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Terra Nova: “Bylaw”

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The big question I have with Terra Nova is whether it's a dumb show or a smart series. I want it to be a smart show, of course, because it's not fun enough to be a successful dumb show, and it has a lot of the pieces that would make it a really good smart show if it went that way. Based on tonight's episode, I feel confident in declaring: Terra Nova is a dumb show.


Here's why: We've heard some rumblings about how Commander Taylor has created a justice system on Terra Nova that doesn't fit with our American, classical liberal ideals of fair trials, juries of peers, and so on. Tonight's episode took that head on, becoming, as a few people Tweeting about it noted, Law & Order: Terra Nova. This isn't actually a bad thing. TV Club Editor Todd VanDerWerff has theories about “procedural world-building,” where a show uses traditional one-episode forms to create a dense setting from which it can build fantastic stories (Todd uses Firefly as an example, but I'd personally use Babylon 5's inconsistent first season). So Terra Nova's uninspiring first few episodes can maybe be seen as part of that school of thought. And tonight's episode would seem to fit in with them, but here's the thing: The world it helps to build isn't very good, and doesn't stand up at all to scrutiny.

Specifically, I'm talking about Terra Nova and Commander Taylor's discussion of “law.” A man is accused of murder, and confesses to the crime. So Taylor, according to the laws of Terra Nova, banishes him from the colony. Which is fine, except that Taylor proceeds to give a speech about how there are laws, and people have to follow those laws, otherwise the punishments are clear. And here's what makes it dumb: This isn't how laws work in our society. Laws exist, yes, but laws are balanced by rights, responsibilities, and traditions. They aren't simply “If you do a bad thing someone casts judgment upon you.” They are “We have a set of rules which exist to protect the accused and give all sides a chance to exist within the system fairly.” Now, obviously this doesn't work all of the time in the real world, let alone the fictional world. But when the show has Jim and Elisabeth Shannon get into an argument about the judicial process in Terra Nova without actually saying the words (or idea) “jury of his peers”? There's something seriously wrong here.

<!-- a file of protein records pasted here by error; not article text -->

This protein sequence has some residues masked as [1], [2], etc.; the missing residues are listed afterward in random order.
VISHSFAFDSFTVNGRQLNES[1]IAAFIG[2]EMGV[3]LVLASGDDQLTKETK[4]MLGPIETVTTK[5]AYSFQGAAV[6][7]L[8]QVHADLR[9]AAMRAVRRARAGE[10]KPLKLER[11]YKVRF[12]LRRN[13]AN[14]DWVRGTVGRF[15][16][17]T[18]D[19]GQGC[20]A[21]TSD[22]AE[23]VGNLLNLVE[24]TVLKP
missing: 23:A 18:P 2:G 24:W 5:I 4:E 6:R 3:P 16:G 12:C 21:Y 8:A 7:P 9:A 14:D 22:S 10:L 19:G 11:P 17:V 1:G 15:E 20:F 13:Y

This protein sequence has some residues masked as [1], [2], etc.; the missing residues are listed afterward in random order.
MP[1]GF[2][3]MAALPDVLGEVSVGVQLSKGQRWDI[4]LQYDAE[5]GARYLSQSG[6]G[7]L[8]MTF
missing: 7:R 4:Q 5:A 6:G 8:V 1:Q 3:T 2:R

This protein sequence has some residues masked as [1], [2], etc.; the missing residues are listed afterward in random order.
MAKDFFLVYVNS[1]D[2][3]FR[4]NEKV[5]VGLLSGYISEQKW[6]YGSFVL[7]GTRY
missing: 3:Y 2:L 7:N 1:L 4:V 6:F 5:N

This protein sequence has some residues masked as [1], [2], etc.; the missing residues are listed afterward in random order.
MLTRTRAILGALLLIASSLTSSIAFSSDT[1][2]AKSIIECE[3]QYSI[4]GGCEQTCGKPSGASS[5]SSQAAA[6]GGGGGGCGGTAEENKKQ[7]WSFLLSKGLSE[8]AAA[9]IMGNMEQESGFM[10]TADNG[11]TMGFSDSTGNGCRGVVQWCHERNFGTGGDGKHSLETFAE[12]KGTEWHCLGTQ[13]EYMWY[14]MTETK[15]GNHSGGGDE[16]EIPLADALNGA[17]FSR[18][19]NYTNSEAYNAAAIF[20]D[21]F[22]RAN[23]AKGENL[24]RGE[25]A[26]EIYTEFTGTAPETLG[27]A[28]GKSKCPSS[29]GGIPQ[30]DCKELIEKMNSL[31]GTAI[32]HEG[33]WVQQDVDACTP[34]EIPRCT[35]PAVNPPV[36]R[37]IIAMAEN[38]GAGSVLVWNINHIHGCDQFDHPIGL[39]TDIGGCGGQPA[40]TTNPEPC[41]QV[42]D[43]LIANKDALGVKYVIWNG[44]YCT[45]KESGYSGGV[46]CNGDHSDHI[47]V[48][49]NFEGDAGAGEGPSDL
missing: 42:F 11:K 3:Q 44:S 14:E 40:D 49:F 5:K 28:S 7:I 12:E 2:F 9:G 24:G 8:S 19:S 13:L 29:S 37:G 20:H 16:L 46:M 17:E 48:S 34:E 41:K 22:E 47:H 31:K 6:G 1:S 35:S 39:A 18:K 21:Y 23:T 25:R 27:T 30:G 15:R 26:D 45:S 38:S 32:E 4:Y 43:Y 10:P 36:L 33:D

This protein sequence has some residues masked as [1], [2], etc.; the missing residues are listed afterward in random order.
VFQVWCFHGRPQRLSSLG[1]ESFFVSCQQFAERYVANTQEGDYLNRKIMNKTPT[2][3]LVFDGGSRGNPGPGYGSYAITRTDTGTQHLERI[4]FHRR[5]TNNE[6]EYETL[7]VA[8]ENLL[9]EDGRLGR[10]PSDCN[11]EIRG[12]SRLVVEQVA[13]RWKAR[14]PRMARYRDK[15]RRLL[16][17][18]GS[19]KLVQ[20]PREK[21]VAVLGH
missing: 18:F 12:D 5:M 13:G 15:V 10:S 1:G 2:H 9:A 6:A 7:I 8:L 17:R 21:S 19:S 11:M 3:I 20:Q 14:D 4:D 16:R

What makes it worse is that such discussions are often at the heart of great science fiction television. On Star Trek: The Next Generation, Captain Picard often had conflicts where his commitment to classical liberalism was tested, and it was almost universally proved correct in the end. Alternately, a show like Battlestar Galactica had its authority figures, Adama and Roslin, wrestle with the issues of the flaws in process versus the dangers of authoritarianism, and make their decision with full knowledge that they could be wrong. On Terra Nova, Taylor and Shannon basically decide that having a strong, wise authoritarian patriarch is ideal… and that's it. There's an argument, yes, but it's entirely surface-level. It's simply two people who disagree with each other. They don't cite the Constitution; they don't cite political philosophy or theory. It's like someone yelling at someone they disagree with about a link on Facebook. It is, in a word, dumb.

With that dumbness acknowledged, there's still something that works about Terra Nova. It doesn't work well, but if you want to turn something on in the background while you drink beer and play browser games, hey, this is damn adequate! I don't know if the ratings are adequate. I don't know if the word-of-mouth is adequate to gather more viewers to improve those ratings. And I really don't think adequate is good enough for a show with this much potential on the artistic end and this high of a budget on the business end. Terra Nova: Do better.

Stray observations:

  • Everyone dies in the cold opens. Let's move past that, shall we? This isn't The X-Files.
  • “Oh no, that's not gonna work for me. You saw the look on her face!” Elisabeth – not so much a character as a Victorian concept of maternity made flesh.
  • Commander Taylor “doesn't tolerate” adultery? What fun.
  • Josh will do whatever it takes to get Kara to Terra Nova. Why should we give a damn? Maybe if she was Kara Thrace.
  • The military funeral is a fantastic example of how Terra Nova wants to utilize the symbolism of the present without understanding what makes that symbols inherently powerful.
  • “You're the cop's kid.” “Or Josh. But the cop's kid works.” Maybe this show would work better as a comedy?
  • Mira of the Sixers basically makes the speech from The Godfather's opening scene to Josh at the end. I hope parody was what the show as aiming towards. Mythology? Serialization? Cliffhangers? Bah!